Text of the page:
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Breaking Bad News




  • Defines 'bad news'
  • Explains how nurses can break the bad news to their patient and family members
  • Provides an easy-to-read table on how to respond to reactions to the bad news
  • Lists and explains ways to help lessen the impact of the bad news
  • Describes the patients varied responses and how nurses can also deal with their own feelings about bad news

This chapter highlights some of the concerns of nurses dealing with the sensitive area of breaking bad news. Suggestions are provided as to the process that might be followed, yet to use skills as nurses to determine what is most appropriate in any given situation is also encouraged.


Contents include

  • What is bad news and how do nurses know when they are communicating it?
  • A process
  • The impact of bad news
  • Prior information
    • The demeanor of the communicator
    • The physical environment
    • The words used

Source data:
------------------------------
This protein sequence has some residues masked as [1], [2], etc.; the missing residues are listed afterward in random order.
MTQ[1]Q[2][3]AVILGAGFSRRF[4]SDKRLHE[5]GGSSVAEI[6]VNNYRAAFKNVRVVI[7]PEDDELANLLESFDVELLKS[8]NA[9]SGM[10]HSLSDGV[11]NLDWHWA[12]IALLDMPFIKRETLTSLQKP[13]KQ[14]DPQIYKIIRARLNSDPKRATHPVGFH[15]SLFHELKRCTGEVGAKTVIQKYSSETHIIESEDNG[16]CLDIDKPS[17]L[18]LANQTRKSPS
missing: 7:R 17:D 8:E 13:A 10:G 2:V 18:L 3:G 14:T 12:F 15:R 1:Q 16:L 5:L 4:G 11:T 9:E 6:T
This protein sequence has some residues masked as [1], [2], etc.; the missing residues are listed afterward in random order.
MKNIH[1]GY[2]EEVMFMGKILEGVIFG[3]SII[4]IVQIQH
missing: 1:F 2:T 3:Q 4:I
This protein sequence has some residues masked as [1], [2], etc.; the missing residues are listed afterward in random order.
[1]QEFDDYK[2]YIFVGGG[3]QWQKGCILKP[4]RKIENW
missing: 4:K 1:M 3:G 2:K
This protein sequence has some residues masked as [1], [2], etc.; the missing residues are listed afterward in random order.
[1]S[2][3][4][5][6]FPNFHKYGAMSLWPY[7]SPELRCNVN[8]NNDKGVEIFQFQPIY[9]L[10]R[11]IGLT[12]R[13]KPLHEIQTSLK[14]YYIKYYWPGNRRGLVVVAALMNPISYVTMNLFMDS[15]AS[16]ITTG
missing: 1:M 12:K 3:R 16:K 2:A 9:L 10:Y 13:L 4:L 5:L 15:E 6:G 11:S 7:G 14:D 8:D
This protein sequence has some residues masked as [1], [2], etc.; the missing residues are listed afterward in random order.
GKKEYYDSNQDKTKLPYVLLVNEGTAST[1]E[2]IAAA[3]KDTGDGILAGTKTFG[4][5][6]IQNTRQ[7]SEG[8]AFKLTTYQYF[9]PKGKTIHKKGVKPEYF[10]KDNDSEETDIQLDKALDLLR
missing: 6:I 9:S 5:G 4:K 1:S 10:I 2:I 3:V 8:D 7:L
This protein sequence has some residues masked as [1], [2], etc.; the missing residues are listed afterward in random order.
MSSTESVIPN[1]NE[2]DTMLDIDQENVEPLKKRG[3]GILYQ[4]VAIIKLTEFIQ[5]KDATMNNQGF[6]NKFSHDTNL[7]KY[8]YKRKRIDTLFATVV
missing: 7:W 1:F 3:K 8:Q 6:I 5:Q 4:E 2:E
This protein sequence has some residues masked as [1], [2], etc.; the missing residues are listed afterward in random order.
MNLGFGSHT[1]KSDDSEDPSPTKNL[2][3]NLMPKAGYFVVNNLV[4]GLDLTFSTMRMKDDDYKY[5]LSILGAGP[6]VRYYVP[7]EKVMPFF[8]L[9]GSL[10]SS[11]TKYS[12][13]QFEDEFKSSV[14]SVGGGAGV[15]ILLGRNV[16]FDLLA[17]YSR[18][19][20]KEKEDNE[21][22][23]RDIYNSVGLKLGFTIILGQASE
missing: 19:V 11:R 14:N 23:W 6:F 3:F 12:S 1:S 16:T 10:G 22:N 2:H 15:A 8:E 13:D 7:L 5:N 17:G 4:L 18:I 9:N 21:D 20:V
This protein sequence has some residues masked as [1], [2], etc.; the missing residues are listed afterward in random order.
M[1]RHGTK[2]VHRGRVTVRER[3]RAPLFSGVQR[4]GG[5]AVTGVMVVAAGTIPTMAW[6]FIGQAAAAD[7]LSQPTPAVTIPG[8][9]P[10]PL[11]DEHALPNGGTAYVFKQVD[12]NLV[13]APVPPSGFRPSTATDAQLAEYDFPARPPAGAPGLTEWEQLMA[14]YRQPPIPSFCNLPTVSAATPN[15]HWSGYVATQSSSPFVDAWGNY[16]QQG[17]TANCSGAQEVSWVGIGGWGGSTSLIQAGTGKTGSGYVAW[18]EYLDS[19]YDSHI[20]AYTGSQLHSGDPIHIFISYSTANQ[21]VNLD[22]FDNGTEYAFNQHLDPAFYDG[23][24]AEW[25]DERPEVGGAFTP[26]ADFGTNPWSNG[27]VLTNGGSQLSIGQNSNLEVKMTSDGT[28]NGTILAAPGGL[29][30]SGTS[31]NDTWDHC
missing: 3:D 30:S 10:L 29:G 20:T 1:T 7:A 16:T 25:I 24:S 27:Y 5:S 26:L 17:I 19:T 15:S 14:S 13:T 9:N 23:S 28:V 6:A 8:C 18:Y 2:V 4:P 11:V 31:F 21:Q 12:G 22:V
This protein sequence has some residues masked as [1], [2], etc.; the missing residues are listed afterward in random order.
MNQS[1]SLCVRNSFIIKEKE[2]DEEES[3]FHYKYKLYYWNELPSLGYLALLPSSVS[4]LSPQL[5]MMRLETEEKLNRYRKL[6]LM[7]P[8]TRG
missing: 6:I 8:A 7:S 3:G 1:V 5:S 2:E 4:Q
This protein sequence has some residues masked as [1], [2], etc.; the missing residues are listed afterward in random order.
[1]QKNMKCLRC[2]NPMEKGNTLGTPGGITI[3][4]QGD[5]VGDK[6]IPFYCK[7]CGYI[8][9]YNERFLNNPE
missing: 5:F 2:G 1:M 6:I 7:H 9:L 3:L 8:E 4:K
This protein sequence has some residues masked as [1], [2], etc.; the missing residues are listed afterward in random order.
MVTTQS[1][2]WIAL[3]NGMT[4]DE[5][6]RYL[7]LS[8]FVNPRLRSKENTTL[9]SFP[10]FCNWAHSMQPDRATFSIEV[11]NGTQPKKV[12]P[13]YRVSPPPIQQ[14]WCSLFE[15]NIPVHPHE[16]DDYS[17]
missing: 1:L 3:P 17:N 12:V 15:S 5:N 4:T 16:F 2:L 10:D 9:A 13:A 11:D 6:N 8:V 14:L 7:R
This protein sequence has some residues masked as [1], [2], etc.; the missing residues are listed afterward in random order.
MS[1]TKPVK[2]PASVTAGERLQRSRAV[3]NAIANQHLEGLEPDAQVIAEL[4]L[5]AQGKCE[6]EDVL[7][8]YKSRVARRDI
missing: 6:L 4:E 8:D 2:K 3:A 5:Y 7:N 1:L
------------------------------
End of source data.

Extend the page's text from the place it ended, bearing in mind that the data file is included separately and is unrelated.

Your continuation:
• The time taken to convey the information
    • Barriers in communication
  • Reactions to bad news
  • Caring for ourselves
  • References
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Author / Editor Biographies

GradCert (Advanced Nursing Cancer/Palliative Care Nursing), Cert (Cancer Nursing), RN, MRCNA.
Gordon began his nursing career in 1979, and has worked predominantly in oncology since commencing employment at the Peter MacCallum Cancer Institute in 1980 as a State Enrolled Nurse. After completing his General Nursing Training at Box Hill Hospital in Melbourne in 1985, Gordon returned to the Cancer Institute where he has been involved in a variety of cancer care areas. Following the completion of a Certificate in Cancer Nursing at the Institute in 1988, Gordon worked for six years as a Clinical Nurse Consultant in the chemotherapy unit. During this time he was given the responsibility of c...

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